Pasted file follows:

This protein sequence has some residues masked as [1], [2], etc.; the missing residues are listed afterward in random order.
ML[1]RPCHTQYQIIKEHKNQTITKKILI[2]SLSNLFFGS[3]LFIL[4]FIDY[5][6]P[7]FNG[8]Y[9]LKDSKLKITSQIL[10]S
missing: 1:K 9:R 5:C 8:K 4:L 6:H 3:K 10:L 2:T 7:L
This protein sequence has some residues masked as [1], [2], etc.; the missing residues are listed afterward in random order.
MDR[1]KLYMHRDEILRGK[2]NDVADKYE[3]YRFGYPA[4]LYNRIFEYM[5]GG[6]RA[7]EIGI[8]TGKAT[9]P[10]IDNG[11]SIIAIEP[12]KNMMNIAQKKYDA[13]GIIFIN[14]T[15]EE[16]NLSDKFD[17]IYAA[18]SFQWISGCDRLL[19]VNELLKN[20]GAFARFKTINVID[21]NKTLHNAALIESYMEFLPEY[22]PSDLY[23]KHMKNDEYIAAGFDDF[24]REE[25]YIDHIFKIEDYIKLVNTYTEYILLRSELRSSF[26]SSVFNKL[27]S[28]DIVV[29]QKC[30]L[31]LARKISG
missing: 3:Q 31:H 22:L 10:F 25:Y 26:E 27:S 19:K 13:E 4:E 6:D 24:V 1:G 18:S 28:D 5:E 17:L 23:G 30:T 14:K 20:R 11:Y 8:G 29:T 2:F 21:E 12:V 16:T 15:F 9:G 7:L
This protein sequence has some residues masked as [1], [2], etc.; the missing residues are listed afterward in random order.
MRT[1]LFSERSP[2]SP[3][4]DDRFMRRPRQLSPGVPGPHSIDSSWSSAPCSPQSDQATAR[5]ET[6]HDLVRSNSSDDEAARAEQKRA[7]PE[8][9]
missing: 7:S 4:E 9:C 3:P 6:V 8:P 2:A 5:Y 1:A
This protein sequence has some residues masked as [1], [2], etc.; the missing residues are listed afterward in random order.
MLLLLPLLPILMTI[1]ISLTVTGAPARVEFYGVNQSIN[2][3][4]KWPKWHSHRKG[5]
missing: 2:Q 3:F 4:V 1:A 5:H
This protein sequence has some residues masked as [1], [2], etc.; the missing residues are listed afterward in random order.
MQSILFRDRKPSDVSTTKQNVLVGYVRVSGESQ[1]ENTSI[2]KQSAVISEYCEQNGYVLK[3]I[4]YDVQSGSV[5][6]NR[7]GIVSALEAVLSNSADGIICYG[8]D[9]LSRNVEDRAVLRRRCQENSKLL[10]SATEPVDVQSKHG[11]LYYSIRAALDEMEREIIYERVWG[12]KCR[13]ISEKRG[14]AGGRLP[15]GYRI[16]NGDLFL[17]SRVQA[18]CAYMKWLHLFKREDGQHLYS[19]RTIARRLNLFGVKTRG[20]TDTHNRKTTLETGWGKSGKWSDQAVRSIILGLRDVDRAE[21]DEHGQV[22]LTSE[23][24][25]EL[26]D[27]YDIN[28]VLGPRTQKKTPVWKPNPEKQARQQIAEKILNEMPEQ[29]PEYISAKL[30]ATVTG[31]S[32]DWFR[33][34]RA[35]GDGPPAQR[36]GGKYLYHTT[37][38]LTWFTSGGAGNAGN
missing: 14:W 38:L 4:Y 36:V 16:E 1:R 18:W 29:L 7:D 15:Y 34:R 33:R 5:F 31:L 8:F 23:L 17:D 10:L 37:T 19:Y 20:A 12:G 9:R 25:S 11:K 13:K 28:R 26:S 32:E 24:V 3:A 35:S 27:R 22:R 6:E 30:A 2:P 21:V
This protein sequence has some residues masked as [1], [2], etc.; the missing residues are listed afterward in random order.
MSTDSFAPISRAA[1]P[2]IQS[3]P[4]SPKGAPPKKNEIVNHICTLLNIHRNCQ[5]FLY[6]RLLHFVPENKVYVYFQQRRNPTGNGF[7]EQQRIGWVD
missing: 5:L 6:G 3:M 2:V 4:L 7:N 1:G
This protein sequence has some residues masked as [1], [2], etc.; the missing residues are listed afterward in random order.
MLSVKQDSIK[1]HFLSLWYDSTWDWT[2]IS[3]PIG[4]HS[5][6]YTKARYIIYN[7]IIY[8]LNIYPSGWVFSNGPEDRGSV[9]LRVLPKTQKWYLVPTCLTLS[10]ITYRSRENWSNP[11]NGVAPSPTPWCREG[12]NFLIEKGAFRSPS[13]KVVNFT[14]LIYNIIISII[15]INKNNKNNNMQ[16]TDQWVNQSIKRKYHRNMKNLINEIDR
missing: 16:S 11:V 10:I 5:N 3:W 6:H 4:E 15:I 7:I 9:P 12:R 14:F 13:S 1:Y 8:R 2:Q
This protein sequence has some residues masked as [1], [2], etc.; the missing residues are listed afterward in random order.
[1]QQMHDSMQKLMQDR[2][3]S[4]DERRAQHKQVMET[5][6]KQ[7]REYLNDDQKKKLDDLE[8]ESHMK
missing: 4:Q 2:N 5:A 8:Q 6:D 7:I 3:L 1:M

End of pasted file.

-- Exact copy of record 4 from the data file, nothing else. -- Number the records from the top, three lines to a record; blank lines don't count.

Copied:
This protein sequence has some residues masked as [1], [2], etc.; the missing residues are listed afterward in random order.
MLLLLPLLPILMTI[1]ISLTVTGAPARVEFYGVNQSIN[2][3][4]KWPKWHSHRKG[5]
missing: 2:Q 3:F 4:V 1:A 5:H